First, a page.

Teaching CNC with the Key Concepts approach - part ten
Part ten - Key concept number Nine: You must know the key operation procedures
At this point in the class, students should have a good understanding of what they want the CNC machine to do. However, they're probably still pretty intimidated when they look at the operation panels of the machine. In this Key Concept, the goal will be to provide them with the operation procedures they need to run a machine.
Point out that running a CNC machine requires little more than following a series of procedures. As long as you know what you want to do, a procedure can be followed to help you achieve what it is that you want. The trick is having procedures available for help.
Don't have them try to memorize each procedure - it doesn't work. Students quickly become confused and frustrated. Admittedly, there are some procedures that are so often used that students will soon have them memorized. But don't assume they can remember how to perform even the simplest procedures for very long.
We recommend providing an operation handbook for each machine in your lab or shop. This handbook will include step-by-step procedures for the most common things a person must do with the machine. We offer a series of procedures in the student manual that is included with our CNC curriculums. These procedures fall into five categories:
Manual Data Input procedures
Program editing procedures
Program running procedures
Again, each procedure should include step-by-step instructions to accomplish the task at hand. Here are the specific procedures we recommend that you include in each category:
To power up the machine
To do a manual zero return
To manually start the spindle
To manually jog the axes
To use the handwheel
To manually load and remove cutting tools in the spindle
To load tools into the automatic tool changer magazine
To set or reset the relative position display
To measure program zero assignment values
To measure tool length compensation values
To enter and modify tool offsets
To enter and modify fixture offsets
To use MDI to change tools
To use MDI to start the spindle
To use MDI to do a zero return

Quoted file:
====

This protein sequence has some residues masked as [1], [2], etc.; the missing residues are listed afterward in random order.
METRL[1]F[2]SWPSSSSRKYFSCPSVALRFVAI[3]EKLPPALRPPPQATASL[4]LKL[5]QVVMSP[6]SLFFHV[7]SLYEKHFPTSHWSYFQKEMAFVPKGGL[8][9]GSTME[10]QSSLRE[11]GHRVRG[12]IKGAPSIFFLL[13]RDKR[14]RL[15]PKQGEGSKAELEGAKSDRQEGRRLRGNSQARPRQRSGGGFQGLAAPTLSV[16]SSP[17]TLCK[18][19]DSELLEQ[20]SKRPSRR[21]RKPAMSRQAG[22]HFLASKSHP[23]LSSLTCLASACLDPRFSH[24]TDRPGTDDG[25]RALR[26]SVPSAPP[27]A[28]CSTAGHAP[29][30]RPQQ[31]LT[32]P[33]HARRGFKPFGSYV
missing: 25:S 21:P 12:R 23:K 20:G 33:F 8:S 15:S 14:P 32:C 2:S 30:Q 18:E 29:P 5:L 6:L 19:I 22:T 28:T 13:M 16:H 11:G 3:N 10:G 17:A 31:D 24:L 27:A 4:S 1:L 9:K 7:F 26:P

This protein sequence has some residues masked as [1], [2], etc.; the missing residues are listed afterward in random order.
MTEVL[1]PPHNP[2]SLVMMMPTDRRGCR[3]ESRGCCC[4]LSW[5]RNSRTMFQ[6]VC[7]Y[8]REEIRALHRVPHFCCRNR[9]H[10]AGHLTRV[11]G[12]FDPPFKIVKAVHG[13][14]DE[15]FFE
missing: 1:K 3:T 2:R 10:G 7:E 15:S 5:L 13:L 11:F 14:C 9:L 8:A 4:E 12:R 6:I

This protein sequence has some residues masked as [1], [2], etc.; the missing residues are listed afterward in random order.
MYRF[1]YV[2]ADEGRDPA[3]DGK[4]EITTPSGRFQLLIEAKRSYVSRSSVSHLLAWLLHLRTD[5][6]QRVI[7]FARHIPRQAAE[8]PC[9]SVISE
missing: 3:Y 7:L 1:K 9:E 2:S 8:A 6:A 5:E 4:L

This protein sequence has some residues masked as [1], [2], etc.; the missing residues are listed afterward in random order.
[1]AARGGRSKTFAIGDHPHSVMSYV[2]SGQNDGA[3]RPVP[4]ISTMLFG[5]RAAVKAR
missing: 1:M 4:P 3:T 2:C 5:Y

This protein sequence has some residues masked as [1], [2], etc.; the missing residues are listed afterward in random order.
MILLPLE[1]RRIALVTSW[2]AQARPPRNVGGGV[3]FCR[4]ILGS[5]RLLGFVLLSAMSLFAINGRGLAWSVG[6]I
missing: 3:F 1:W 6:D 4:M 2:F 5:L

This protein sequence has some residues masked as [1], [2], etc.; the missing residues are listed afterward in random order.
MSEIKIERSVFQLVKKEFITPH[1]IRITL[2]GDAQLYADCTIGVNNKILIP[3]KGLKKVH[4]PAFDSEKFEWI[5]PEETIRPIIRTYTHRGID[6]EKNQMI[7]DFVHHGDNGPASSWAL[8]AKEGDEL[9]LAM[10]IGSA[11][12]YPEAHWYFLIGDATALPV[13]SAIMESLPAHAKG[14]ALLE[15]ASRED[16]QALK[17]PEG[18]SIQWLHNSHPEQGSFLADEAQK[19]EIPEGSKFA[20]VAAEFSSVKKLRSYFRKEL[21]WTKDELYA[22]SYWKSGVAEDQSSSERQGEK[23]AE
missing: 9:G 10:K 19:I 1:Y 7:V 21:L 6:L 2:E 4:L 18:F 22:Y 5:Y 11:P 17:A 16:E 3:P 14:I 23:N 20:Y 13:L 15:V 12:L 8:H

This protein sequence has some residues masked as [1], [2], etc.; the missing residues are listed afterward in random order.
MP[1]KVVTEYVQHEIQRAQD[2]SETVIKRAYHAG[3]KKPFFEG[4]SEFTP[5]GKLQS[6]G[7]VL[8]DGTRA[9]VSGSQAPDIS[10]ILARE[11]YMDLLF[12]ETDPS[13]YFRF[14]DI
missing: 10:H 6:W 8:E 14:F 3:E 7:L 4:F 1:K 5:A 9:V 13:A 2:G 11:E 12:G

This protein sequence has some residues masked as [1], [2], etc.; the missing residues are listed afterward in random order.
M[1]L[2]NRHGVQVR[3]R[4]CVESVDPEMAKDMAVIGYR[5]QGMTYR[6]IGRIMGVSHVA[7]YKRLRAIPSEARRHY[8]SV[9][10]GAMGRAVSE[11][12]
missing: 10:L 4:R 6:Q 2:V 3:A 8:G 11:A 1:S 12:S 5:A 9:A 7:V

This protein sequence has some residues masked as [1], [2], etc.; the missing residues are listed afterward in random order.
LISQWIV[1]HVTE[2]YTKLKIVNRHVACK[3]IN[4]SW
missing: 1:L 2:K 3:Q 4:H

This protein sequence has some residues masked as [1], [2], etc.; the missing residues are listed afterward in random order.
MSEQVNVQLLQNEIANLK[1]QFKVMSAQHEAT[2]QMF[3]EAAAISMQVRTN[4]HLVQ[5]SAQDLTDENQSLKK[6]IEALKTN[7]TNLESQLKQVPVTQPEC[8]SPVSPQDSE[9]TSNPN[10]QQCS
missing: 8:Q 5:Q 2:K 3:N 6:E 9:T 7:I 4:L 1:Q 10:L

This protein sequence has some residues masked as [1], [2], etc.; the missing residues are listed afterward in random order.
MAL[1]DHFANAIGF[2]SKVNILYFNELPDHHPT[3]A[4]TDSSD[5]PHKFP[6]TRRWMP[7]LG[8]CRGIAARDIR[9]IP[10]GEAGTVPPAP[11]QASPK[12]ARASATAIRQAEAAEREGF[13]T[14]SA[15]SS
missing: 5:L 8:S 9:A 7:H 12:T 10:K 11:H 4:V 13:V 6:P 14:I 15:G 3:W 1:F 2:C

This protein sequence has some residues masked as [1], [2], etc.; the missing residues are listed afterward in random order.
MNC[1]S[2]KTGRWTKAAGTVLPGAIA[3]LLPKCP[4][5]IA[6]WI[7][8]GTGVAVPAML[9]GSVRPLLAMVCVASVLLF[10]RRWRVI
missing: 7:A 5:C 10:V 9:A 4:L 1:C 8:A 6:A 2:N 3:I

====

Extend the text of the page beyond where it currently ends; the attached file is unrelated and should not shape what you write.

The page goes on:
Program editing procedures:
To enter a program through the keyboard
To load a program from a DNC system
To save a program to a DNC system
To see a directory of programs
To delete a program
To call up a program (make it the active program)
To search within a program
To alter a word in a program
To delete a word in a program
To insert a word in a program
Program running procedures:
To run a verified program
To cancel the cycle
To re-run a tool
These procedures can be used as a crutch until they are memorized - yet some seldom-used procedures will probably never be memorized, meaning students will always have a way to find out how to perform a needed procedure.
Point out that most companies do not provide the kind of operation handbook that you let them use in class. They'll probably be on their own to develop there own operation handbook for each machine they'll be running. Make sure they understand what's involved with developing an operation handbook. You may want to give them some practice assignments to confirm that they can do it.
Documenting each procedure, of course, simply involves writing down the step-by-step procedure - and keeping the procedures organized in a notebook. So as long as someone in their company knows how to run the machine, this person can show them how each procedure is done so that it can be documented.
In our CNC curriculums, Key Concept number nine contains one topic (lesson):
The key operation procedures